A top official at the Occupational Safety and Health Administration during the Obama administration recently began publicizing penalties levied by OSHA after the agency stopped doing so.
Jordan Barab, who served deputy assistant secretary of labor — second-in-command at OSHA — from 2009 until this year, wrote in his online newsletter that the publication of significant workplace safety violations provided an important deterrent because OSHA inspectors could never hope to visit the millions of U.S. workplaces.
"Instead of a citation just affecting the company that was cited, a strong press release will impact other companies in the same geographic area, as well as companies in the same industry," Barab wrote.
He added that although the previous administration lowered the threshold for issuing a statement and often added more detail to its announcements, the practice pre-dated the Obama White House.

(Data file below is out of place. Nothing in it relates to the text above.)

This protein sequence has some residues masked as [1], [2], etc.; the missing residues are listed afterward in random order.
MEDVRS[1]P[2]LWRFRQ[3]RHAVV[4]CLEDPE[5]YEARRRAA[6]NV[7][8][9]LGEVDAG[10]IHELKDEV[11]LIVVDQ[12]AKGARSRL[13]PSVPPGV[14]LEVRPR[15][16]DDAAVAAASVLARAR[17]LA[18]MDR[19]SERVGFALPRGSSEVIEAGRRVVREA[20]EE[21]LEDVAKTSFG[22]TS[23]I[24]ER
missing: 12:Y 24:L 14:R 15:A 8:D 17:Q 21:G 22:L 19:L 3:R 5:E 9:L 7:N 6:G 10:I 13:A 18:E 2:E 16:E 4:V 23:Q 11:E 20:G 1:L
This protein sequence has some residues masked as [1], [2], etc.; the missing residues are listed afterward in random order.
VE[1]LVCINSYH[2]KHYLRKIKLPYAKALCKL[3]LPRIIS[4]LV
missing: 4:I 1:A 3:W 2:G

OSHA, however, last published a press release regarding an enforcement action two days before President Donald Trump took office.
Previous reports suggested that OSHA could see an unusual amount of attention from a new administration due to Trump's past run-ins with the agency. Industry groups and some Republicans, Barab added, long argued that OSHA's press releases only served to "shame" employers.
Barab countered that the announcements instead provided crucial "leverage" to the agency and began listing dozens of recent penalties on his website.
"Industry attorneys repeatedly told me and [then-OSHA chief David Michaels] over the past several years that their clients don’t really care about the low fines that OSHA issues," Barab wrote. "What terrifies them is being mentioned in a press release."